Army football player among those hospitalized after drug overdose during spring break in Florida
FORT LAUDERDALE, Fla. — U.S. Military Academy and fire officials said Friday that at least two of the school’s cadets, including a football player, were involved in a situation in which six people overdosed on cocaine containing fentanyl while vacationing in Florida. home on spring break.
Two of the six people were in critical condition, relief and emergency officials said. A West Point official told The Associated Press that one of the hospitalized cadets was an Army football player. The official said another football player in the house was not hospitalized. The official had no other information and could not give the player’s condition. No name has been released. The official spoke on condition of anonymity, citing the ongoing investigation.
The New York Academy’s public affairs office released a statement Friday afternoon saying its officials are “aware of the situation involving the West Point cadets, which occurred Thursday evening in the Wilton community. manor”.
He added that “no further details are available at this time”. The South Florida Sun Sentinel first reported that some of the victims were West Point cadets.
On Friday afternoon, Fort Lauderdale Fire and Rescue Battalion Chief Steve Gollan told the AP that two critically ill victims were on ventilators. Two other victims were in stable condition, one was in good condition and one was released.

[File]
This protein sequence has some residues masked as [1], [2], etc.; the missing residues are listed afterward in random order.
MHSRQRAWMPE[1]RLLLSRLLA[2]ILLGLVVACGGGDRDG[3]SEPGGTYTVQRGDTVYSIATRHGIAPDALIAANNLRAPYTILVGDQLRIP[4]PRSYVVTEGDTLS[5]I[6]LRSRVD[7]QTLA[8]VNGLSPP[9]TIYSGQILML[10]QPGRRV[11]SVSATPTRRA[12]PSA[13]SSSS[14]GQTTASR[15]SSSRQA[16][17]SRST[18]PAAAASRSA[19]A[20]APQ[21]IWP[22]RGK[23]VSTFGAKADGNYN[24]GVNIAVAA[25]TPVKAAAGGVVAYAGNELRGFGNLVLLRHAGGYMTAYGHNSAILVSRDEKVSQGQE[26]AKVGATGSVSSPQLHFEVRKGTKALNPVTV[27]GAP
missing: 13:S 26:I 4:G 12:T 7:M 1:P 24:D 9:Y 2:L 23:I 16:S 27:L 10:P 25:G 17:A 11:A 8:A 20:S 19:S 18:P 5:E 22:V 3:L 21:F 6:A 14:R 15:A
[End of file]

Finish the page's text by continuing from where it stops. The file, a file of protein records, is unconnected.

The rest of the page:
Gollan said earlier that after two victims collapsed on Thursday, two others fell ill trying to give them CPR from the residue on their bodies. When paramedics arrived, six people at home needed treatment. He said naloxone, an anti-opioid overdose drug, was administered. Neighbors told local media that the house was an often-rented vacation home.
Fentanyl is an unpredictable and potent synthetic painkiller blamed for leading to an increase in fatal drug overdoses. It’s 50 to 100 times stronger than morphine and used to treat severe pain, according to the US Centers for Disease Control and Prevention. It also slows down a person’s breathing and heart rate.
Gollan said that in the 70 days since Jan. 1, his department has responded to 215 suspected opioid overdoses; nearly all involved fentanyl. He didn’t know how many had died, but said it was a two-year trend that started when the coronavirus pandemic started and hasn’t abated.
The Broward County Sheriff’s Office said its detectives are investigating with Wilton Manors police. A spokesperson said no further details could be released due to the ongoing investigation.